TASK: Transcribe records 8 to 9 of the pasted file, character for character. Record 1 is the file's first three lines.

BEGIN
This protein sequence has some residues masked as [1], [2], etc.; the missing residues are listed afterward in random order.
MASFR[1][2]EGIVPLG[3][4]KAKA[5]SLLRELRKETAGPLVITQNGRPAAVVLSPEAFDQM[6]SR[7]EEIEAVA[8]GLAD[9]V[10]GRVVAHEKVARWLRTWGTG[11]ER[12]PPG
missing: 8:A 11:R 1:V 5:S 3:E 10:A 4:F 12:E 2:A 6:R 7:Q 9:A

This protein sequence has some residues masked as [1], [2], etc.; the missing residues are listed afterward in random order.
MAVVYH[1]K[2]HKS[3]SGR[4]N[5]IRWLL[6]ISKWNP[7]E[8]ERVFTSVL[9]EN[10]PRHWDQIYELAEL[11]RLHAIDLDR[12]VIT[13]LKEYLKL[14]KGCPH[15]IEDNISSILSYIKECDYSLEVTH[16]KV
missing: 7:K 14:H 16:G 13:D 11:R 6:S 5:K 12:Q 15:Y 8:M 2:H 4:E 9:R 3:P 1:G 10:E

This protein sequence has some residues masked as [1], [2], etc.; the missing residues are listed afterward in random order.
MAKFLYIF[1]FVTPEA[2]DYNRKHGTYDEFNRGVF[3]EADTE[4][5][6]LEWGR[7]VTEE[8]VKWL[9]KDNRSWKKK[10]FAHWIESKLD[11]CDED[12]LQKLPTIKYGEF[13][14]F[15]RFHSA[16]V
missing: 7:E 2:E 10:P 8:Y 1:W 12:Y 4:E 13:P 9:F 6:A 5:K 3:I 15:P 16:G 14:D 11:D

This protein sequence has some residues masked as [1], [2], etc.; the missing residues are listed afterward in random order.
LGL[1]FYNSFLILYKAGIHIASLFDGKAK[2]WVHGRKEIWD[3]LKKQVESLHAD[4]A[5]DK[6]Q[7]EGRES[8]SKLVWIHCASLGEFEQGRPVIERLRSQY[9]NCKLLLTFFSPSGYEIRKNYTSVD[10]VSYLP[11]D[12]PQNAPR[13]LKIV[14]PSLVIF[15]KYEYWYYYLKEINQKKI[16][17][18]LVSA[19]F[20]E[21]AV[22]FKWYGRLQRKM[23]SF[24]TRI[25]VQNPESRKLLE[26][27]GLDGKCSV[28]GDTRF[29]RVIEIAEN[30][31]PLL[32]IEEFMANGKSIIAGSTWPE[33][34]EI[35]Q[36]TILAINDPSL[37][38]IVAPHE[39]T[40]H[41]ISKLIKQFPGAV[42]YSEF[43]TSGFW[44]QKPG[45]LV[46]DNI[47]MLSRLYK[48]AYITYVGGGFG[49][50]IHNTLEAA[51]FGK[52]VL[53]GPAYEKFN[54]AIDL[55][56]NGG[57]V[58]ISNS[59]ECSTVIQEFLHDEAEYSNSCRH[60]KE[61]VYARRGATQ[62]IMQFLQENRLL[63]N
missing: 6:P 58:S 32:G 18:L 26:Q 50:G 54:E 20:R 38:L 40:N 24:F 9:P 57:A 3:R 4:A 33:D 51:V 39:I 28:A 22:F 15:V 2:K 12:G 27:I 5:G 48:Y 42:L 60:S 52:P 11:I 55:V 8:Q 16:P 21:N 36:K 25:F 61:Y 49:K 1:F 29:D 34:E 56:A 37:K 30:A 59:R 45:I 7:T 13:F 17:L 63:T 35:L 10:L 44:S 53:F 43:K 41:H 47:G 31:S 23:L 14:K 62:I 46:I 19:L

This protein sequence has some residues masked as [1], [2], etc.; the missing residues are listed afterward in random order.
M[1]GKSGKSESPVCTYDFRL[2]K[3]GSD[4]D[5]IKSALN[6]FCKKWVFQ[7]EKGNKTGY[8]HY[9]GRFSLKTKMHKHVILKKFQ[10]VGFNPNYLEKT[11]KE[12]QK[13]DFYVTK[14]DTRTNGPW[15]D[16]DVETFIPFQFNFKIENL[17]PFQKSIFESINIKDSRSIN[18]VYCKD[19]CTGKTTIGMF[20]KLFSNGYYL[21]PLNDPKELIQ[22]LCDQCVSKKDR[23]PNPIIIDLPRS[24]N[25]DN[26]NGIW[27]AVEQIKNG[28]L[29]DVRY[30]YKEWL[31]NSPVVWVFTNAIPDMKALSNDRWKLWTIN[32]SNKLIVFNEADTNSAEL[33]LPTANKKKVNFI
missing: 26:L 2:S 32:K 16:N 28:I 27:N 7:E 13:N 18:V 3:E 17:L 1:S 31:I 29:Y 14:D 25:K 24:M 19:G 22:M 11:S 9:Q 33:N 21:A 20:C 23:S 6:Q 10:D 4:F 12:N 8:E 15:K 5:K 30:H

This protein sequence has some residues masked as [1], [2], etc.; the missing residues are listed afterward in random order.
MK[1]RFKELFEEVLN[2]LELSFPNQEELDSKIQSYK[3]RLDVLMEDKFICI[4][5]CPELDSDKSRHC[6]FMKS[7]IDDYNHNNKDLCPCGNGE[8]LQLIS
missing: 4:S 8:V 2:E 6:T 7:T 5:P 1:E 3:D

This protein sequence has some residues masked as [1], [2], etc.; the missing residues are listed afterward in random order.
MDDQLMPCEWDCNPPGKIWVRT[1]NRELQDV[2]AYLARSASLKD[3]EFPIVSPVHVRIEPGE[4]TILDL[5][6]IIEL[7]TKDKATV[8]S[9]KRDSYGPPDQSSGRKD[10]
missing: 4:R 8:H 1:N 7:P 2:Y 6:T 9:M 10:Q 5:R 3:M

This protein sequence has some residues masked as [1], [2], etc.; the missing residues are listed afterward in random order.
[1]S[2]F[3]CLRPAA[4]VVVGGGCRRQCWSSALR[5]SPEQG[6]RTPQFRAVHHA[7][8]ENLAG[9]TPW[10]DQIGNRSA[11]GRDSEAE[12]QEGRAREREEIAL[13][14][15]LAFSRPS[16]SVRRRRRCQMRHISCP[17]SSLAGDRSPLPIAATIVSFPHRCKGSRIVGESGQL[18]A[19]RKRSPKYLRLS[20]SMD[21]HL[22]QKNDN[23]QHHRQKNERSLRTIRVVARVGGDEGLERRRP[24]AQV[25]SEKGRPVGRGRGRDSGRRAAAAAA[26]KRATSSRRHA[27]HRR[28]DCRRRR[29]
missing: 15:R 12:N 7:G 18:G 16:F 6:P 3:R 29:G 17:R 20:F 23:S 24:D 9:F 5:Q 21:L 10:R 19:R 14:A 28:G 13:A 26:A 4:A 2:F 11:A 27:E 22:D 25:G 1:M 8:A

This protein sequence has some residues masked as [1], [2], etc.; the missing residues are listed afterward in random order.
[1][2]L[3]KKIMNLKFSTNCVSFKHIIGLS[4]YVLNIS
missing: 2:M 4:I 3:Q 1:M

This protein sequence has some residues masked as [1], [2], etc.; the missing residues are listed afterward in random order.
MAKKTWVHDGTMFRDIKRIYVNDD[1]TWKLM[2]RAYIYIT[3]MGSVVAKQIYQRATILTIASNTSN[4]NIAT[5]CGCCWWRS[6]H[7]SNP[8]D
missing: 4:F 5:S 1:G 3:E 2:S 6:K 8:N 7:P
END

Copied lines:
This protein sequence has some residues masked as [1], [2], etc.; the missing residues are listed afterward in random order.
[1]S[2]F[3]CLRPAA[4]VVVGGGCRRQCWSSALR[5]SPEQG[6]RTPQFRAVHHA[7][8]ENLAG[9]TPW[10]DQIGNRSA[11]GRDSEAE[12]QEGRAREREEIAL[13][14][15]LAFSRPS[16]SVRRRRRCQMRHISCP[17]SSLAGDRSPLPIAATIVSFPHRCKGSRIVGESGQL[18]A[19]RKRSPKYLRLS[20]SMD[21]HL[22]QKNDN[23]QHHRQKNERSLRTIRVVARVGGDEGLERRRP[24]AQV[25]SEKGRPVGRGRGRDSGRRAAAAAA[26]KRATSSRRHA[27]HRR[28]DCRRRR[29]
missing: 15:R 12:N 7:G 18:G 16:F 6:P 3:R 29:G 17:R 20:F 23:S 24:D 9:F 5:Q 21:L 10:R 19:R 14:A 28:G 13:A 26:A 4:A 2:F 11:A 27:E 22:D 25:G 1:M 8:A

This protein sequence has some residues masked as [1], [2], etc.; the missing residues are listed afterward in random order.
[1][2]L[3]KKIMNLKFSTNCVSFKHIIGLS[4]YVLNIS
missing: 2:M 4:I 3:Q 1:M